TSA cancels proposal to allow knives on planes

Undated picture of knives released by the TSA Knives have not been allowed in the cabin since 9/11 - and these types would have remained banned

Related Stories

The US transport safety authority has cancelled a plan to allow some small pocket knives aboard US flights for the first time since the 9/11 attacks.

Transportation Security Administration (TSA) chief John Pistole said the move came in response to resistance from flight attendants and the public.

He had said the change would allow screeners to focus on other threats.

The 9/11 hijackers used small knives to attack crew members and gain control of the planes.

"After extensive engagement with the Aviation Security Advisory Committee, law enforcement officials, passenger advocates, and other important stakeholders, TSA will continue to enforce the current prohibited items list," Mr Pistole said.

He initially proposed allowing passengers to bring blades shorter than 2.36in (6cm) and narrower than 0.5in into plane cabins.

Also under the proposed changes, billiard cues, ski poles, and lacrosse and hockey sticks would have been allowed in the flight cabins in carry-on luggage.

Fixed blades, razors and box cutters would still have been forbidden.

The TSA said the rules would have brought the US into line with international guidelines and offer a better experience for passengers.

The announcement was first made in March and the plan scheduled to start on 25 April. Days before the changes were scheduled to take effect the plan was delayed.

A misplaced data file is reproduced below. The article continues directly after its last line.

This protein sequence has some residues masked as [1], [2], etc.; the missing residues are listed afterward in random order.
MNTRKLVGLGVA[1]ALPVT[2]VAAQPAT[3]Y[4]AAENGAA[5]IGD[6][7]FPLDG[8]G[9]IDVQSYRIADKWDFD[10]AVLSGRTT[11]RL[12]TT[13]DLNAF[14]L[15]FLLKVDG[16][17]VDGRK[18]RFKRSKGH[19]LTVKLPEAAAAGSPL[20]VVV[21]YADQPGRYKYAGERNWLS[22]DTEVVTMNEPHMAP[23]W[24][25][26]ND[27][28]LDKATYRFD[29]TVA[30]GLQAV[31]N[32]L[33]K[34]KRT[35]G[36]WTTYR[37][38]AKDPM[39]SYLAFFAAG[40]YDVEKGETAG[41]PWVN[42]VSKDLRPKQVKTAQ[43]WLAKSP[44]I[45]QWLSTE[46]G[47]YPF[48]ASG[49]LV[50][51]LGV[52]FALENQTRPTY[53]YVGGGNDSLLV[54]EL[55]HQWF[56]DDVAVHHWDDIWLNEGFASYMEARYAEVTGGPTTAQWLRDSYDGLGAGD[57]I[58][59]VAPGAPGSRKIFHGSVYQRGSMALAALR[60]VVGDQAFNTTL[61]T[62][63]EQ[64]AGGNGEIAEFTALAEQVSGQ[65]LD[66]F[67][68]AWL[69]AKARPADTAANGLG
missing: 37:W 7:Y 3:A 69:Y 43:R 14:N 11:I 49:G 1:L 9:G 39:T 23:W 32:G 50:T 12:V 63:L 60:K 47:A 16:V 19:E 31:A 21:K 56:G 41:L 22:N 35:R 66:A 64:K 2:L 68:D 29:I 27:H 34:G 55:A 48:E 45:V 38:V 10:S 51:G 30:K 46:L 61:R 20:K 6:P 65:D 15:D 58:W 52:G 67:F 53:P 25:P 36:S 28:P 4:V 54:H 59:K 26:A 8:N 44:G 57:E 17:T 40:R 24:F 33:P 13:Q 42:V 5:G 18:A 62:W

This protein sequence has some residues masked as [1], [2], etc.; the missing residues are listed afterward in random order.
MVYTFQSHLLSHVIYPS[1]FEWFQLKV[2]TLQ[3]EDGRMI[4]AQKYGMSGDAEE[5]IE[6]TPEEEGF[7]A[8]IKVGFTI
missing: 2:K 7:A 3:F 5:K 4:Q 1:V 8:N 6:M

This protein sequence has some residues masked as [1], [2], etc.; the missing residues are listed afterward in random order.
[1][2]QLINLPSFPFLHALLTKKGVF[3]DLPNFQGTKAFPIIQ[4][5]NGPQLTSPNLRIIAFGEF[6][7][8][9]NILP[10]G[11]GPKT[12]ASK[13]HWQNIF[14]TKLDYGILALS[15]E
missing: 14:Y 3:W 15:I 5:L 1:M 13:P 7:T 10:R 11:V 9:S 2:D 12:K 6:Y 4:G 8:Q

More on This Story

Related Stories

More US & Canada stories

RSS

Features

  • Peaky Blinders publicity shotBrum do

    Why is the Birmingham accent so difficult to mimic?


  • Oliver CromwellA brief history

    The 900 year story behind the creation of a UK parliament


  • Image of Ankor Wat using lidarJungle Atlantis

    How lasers have revealed an ancient city beneath the forest


  • TheatreBard taste? Watch

    Are trailer videos on social media spoiling theatre?


  • Agents with the US Secret Service, such as this one, are responsible for guarding the presidentHard at work

    White House break-in adds to Secret Service woes


BBC © 2014 The BBC is not responsible for the content of external sites. Read more.

This page is best viewed in an up-to-date web browser with style sheets (CSS) enabled. While you will be able to view the content of this page in your current browser, you will not be able to get the full visual experience. Please consider upgrading your browser software or enabling style sheets (CSS) if you are able to do so.